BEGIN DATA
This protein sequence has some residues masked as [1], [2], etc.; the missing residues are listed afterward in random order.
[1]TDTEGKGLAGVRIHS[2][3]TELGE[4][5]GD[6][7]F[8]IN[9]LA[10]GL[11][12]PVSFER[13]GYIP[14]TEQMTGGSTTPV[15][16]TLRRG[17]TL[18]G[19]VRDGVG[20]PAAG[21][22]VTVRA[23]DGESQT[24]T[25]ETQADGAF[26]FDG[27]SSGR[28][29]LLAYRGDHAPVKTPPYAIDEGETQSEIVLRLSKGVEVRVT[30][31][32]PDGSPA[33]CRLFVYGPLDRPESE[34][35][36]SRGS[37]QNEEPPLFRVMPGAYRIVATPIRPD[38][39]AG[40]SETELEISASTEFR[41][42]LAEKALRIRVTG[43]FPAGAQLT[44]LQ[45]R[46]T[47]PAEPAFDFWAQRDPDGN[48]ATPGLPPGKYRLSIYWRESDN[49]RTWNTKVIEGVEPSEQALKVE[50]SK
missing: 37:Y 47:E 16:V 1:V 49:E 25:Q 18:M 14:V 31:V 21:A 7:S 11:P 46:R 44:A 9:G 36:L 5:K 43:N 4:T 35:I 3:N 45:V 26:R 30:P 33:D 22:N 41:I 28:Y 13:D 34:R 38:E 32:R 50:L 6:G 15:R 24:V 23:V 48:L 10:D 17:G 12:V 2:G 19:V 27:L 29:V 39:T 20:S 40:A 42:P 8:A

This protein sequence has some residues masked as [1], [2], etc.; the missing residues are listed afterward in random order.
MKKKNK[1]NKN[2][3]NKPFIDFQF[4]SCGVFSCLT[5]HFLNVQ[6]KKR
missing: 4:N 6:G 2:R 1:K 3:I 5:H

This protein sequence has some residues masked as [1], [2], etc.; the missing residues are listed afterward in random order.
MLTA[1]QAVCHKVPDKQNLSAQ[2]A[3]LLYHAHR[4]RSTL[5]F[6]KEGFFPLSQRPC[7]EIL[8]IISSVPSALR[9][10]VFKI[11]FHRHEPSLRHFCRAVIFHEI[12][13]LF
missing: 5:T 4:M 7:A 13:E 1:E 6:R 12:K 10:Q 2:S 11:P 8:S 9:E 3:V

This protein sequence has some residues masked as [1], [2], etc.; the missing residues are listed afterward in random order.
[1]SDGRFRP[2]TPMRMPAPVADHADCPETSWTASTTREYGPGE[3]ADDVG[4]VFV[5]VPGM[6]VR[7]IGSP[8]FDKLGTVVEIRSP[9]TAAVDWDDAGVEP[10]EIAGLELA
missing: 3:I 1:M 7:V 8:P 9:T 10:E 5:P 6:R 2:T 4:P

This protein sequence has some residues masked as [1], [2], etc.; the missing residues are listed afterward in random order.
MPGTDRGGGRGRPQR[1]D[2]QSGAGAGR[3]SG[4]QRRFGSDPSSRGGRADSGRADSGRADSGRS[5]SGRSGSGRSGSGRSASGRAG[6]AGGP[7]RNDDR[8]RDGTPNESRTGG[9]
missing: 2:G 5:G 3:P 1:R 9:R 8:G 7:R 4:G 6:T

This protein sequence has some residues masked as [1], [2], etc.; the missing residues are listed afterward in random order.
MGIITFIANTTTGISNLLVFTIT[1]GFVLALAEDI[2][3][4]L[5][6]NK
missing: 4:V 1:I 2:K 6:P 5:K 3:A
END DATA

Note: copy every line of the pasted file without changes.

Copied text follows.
This protein sequence has some residues masked as [1], [2], etc.; the missing residues are listed afterward in random order.
[1]TDTEGKGLAGVRIHS[2][3]TELGE[4][5]GD[6][7]F[8]IN[9]LA[10]GL[11][12]PVSFER[13]GYIP[14]TEQMTGGSTTPV[15][16]TLRRG[17]TL[18]G[19]VRDGVG[20]PAAG[21][22]VTVRA[23]DGESQT[24]T[25]ETQADGAF[26]FDG[27]SSGR[28][29]LLAYRGDHAPVKTPPYAIDEGETQSEIVLRLSKGVEVRVT[30][31][32]PDGSPA[33]CRLFVYGPLDRPESE[34][35][36]SRGS[37]QNEEPPLFRVMPGAYRIVATPIRPD[38][39]AG[40]SETELEISASTEFR[41][42]LAEKALRIRVTG[43]FPAGAQLT[44]LQ[45]R[46]T[47]PAEPAFDFWAQRDPDGN[48]ATPGLPPGKYRLSIYWRESDN[49]RTWNTKVIEGVEPSEQALKVE[50]SK
missing: 37:Y 47:E 16:V 1:V 49:E 25:Q 18:M 14:V 31:V 21:A 7:S 11:P 46:R 44:A 9:G 36:L 5:K 43:N 4:T 35:I 3:N 45:V 26:R 30:P 33:D 22:N 41:I 28:Y 13:D 34:R 38:E 32:R 50:L 6:G 15:R 24:V 23:V 48:L 10:D 17:G 12:V 2:G 19:V 27:L 29:V 39:T 20:S 40:A 42:P 8:A

This protein sequence has some residues masked as [1], [2], etc.; the missing residues are listed afterward in random order.
MKKKNK[1]NKN[2][3]NKPFIDFQF[4]SCGVFSCLT[5]HFLNVQ[6]KKR
missing: 4:N 6:G 2:R 1:K 3:I 5:H

This protein sequence has some residues masked as [1], [2], etc.; the missing residues are listed afterward in random order.
MLTA[1]QAVCHKVPDKQNLSAQ[2]A[3]LLYHAHR[4]RSTL[5]F[6]KEGFFPLSQRPC[7]EIL[8]IISSVPSALR[9][10]VFKI[11]FHRHEPSLRHFCRAVIFHEI[12][13]LF
missing: 5:T 4:M 7:A 13:E 1:E 6:R 12:K 10:Q 2:S 11:P 8:S 9:E 3:V

This protein sequence has some residues masked as [1], [2], etc.; the missing residues are listed afterward in random order.
[1]SDGRFRP[2]TPMRMPAPVADHADCPETSWTASTTREYGPGE[3]ADDVG[4]VFV[5]VPGM[6]VR[7]IGSP[8]FDKLGTVVEIRSP[9]TAAVDWDDAGVEP[10]EIAGLELA
missing: 3:I 1:M 7:V 8:P 9:T 10:E 5:P 6:R 2:T 4:P

This protein sequence has some residues masked as [1], [2], etc.; the missing residues are listed afterward in random order.
MPGTDRGGGRGRPQR[1]D[2]QSGAGAGR[3]SG[4]QRRFGSDPSSRGGRADSGRADSGRADSGRS[5]SGRSGSGRSGSGRSASGRAG[6]AGGP[7]RNDDR[8]RDGTPNESRTGG[9]
missing: 2:G 5:G 3:P 1:R 9:R 8:G 7:R 4:G 6:T

This protein sequence has some residues masked as [1], [2], etc.; the missing residues are listed afterward in random order.
MGIITFIANTTTGISNLLVFTIT[1]GFVLALAEDI[2][3][4]L[5][6]NK
missing: 4:V 1:I 2:K 6:P 5:K 3:A